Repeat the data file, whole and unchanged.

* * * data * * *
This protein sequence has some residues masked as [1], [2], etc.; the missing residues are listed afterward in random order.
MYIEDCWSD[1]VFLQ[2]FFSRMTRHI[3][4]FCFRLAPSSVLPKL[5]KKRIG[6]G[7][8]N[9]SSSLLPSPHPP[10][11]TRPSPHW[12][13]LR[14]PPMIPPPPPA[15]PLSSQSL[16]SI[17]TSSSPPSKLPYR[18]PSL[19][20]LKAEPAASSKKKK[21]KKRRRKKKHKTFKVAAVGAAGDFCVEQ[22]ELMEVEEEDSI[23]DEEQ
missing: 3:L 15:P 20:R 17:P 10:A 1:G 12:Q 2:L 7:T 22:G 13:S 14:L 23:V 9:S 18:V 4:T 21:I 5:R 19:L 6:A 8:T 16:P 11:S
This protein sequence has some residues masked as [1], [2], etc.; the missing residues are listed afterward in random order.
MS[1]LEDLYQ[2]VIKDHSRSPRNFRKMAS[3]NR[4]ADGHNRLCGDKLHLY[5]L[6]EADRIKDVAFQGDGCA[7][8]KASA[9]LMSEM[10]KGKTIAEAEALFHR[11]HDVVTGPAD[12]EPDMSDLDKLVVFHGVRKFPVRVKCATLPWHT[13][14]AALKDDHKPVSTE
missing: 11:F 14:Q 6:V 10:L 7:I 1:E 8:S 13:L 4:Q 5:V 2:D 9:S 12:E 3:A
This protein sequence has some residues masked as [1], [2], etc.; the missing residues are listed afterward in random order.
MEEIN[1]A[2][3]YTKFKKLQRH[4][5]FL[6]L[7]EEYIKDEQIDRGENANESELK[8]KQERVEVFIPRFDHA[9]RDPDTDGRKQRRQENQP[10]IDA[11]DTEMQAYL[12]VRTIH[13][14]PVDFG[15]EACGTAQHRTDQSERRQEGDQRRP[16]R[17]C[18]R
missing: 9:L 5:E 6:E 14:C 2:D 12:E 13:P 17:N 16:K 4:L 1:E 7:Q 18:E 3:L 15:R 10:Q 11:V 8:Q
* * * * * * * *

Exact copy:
This protein sequence has some residues masked as [1], [2], etc.; the missing residues are listed afterward in random order.
MYIEDCWSD[1]VFLQ[2]FFSRMTRHI[3][4]FCFRLAPSSVLPKL[5]KKRIG[6]G[7][8]N[9]SSSLLPSPHPP[10][11]TRPSPHW[12][13]LR[14]PPMIPPPPPA[15]PLSSQSL[16]SI[17]TSSSPPSKLPYR[18]PSL[19][20]LKAEPAASSKKKK[21]KKRRRKKKHKTFKVAAVGAAGDFCVEQ[22]ELMEVEEEDSI[23]DEEQ
missing: 3:L 15:P 20:R 17:P 10:A 1:G 12:Q 2:L 7:T 22:G 13:S 14:L 23:V 9:S 18:V 4:T 21:I 5:R 19:L 6:A 8:T 16:P 11:S
This protein sequence has some residues masked as [1], [2], etc.; the missing residues are listed afterward in random order.
MS[1]LEDLYQ[2]VIKDHSRSPRNFRKMAS[3]NR[4]ADGHNRLCGDKLHLY[5]L[6]EADRIKDVAFQGDGCA[7][8]KASA[9]LMSEM[10]KGKTIAEAEALFHR[11]HDVVTGPAD[12]EPDMSDLDKLVVFHGVRKFPVRVKCATLPWHT[13][14]AALKDDHKPVSTE
missing: 11:F 14:Q 6:V 10:L 7:I 1:E 8:S 13:L 4:Q 5:V 2:D 9:S 12:E 3:A
This protein sequence has some residues masked as [1], [2], etc.; the missing residues are listed afterward in random order.
MEEIN[1]A[2][3]YTKFKKLQRH[4][5]FL[6]L[7]EEYIKDEQIDRGENANESELK[8]KQERVEVFIPRFDHA[9]RDPDTDGRKQRRQENQP[10]IDA[11]DTEMQAYL[12]VRTIH[13][14]PVDFG[15]EACGTAQHRTDQSERRQEGDQRRP[16]R[17]C[18]R
missing: 9:L 5:E 6:E 14:C 2:D 12:E 13:P 17:N 16:K 4:L 1:E 7:Q 18:E 3:L 15:R 10:Q 11:V 8:Q